President Joe Biden and HUD Secretary Marcia L. Fudge released their full fiscal year (FY) 2024 budget request on March 9. The proposal calls for increased funding for affordable housing using two approaches: modest funding increases to HUD programs using the regular appropriations process, and major investments in housing through mandatory spending. While an important marker of the level of investments needed to address the nation’s housing crisis, the mandatory spending proposal will not gain the bipartisan support needed for enactment in the current Congress. If enacted, the budget request would provide substantial federal investments in affordable homes and increase the availability of housing assistance to families with the greatest needs. For more details, see NLIHC’s initial analysis.
Through its mandatory spending proposal, the president’s request calls for significant investments to address the housing needs of extremely low-income households. The budget request builds on the success of the Emergency Rental Assistance program, which kept millions of renters stably housed during the pandemic, by providing $3 billion in new resources for eviction prevention. The proposal also expands access to rental assistance by providing $9 billion to ensure universal coverage to all youth aging out of foster care and $13 billion to serve extremely low-income veterans. According to the White House, the new resources for homeless veterans and youth are a “historic down payment on the president’s goal of providing universal housing vouchers for low-income households.” Additional mandatory funding is provided to address the capital needs of the most distressed public housing properties nationwide ($7.5 billion) and expand the Low-Income Housing Tax Credit and project-based rental assistance ($7.5 billion).
Through the regular appropriations process, the president’s budget calls for funding HUD programs at $73.3 billion, or approximately $1.1 billion – or 1.6% – more than the FY23-enacted level. The proposal calls for $32.7 billion to renew all existing housing vouchers and to expand assistance to an additional 50,000 households through increased funding and another 130,000 households through program reserves, among other things.
The release of the president’s budget request marks the official start of the FY24 appropriations cycle. In the coming months, the U.S. House of Representatives and Senate will start drafting their own FY24 spending proposals.
This year, Congressional Republicans are threatening to make drastic cuts to federal spending in FY24 – including funding for vital housing and homelessness resources – in exchange for raising the debt ceiling or avoiding a government shutdown. Speaker Kevin McCarthy (R-CA) has proposed capping FY24 spending at FY22 levels, which would result in an estimated $130 billion in budget cuts from non-defense programs. Some Republicans are considering a budget outline that would slash housing programs by as much as 43% and eliminate the Housing Choice Voucher (HCV) program, a critical tool that helps millions of households with the lowest incomes afford rent and avoid homelessness. While Congressional leaders are far from finalizing the FY24 budget, the budget threats are deeply concerning.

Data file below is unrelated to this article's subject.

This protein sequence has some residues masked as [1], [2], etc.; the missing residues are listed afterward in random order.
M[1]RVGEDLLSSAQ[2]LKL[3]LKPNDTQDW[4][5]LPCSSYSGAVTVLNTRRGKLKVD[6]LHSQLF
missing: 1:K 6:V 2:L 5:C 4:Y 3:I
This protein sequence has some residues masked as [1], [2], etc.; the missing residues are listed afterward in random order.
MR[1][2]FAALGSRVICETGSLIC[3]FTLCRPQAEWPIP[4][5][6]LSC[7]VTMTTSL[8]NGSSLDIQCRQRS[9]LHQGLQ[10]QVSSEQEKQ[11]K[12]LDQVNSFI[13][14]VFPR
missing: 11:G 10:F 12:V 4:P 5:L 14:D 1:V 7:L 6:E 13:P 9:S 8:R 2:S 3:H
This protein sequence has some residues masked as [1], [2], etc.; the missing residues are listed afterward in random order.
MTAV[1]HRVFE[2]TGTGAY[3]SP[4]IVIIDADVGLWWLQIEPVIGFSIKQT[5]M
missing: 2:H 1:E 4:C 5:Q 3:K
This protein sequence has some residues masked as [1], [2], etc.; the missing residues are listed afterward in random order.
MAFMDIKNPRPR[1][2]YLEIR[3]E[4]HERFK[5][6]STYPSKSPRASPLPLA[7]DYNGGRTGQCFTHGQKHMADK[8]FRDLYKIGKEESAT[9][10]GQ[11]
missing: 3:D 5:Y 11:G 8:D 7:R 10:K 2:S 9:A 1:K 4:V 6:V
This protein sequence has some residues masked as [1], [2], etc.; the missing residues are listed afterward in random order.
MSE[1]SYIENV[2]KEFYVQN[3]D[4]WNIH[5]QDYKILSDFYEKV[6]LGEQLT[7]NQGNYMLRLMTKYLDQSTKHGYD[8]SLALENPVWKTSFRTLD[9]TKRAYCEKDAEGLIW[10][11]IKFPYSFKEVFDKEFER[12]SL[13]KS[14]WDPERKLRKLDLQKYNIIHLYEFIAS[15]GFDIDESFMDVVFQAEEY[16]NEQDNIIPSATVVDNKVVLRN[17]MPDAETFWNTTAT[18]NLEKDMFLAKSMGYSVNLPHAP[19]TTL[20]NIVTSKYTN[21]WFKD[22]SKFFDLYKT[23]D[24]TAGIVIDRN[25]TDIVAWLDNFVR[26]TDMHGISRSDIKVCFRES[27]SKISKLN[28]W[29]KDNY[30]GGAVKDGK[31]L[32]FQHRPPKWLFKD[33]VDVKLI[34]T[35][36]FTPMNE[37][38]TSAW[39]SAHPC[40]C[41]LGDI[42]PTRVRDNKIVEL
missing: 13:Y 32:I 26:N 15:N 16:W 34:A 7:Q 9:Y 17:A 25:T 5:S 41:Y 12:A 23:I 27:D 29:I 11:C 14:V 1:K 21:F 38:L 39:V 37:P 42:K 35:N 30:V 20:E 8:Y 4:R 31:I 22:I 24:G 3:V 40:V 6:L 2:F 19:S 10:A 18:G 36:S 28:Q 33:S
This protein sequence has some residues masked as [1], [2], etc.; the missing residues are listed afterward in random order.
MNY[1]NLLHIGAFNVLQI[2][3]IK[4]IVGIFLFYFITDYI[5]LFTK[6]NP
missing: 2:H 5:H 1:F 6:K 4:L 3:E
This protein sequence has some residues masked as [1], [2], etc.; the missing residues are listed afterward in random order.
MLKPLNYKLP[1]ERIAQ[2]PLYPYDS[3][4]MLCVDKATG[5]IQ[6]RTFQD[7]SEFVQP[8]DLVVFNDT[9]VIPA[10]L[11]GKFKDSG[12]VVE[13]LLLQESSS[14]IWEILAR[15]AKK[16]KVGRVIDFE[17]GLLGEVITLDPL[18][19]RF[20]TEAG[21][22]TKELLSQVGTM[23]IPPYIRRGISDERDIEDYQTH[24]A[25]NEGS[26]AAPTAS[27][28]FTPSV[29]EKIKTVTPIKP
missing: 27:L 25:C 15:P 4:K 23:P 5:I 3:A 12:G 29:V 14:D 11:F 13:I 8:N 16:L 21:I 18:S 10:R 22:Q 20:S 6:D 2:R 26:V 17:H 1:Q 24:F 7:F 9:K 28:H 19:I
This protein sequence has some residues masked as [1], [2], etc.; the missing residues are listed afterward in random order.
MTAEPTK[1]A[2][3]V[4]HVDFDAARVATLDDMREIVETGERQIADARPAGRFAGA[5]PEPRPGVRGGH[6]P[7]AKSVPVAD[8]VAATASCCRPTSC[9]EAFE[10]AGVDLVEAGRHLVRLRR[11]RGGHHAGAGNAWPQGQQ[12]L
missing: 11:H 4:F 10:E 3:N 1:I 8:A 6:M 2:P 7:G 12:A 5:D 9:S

It is unacceptable to balance the federal budget by demanding cuts to programs that help the lowest-income households survive. Without adequate funding for vital federal affordable housing and homeless assistance programs, households with the lowest incomes will continue to live precariously, only one missed paycheck or unexpected emergency away from housing instability, eviction, and, in the worst cases, homelessness.
- Sign your organization on to the Campaign for Housing and Community Development Funding’s (CHCDF) annual budget letter, calling on Congress to reject spending cuts and instead provide the highest possible allocation for HUD’s and USDA’s affordable housing, homelessness, and community development programs in FY24.
- Email your members of Congress today and urge them to increase – not cut – resources for affordable housing and homelessness in FY24.
- Use NLIHC’s advocacy toolkit, “Oppose Dramatic Cuts to Federal Investments in Affordable Housing,” for talking points, sample social media messages, and ideas about other ways to get involved!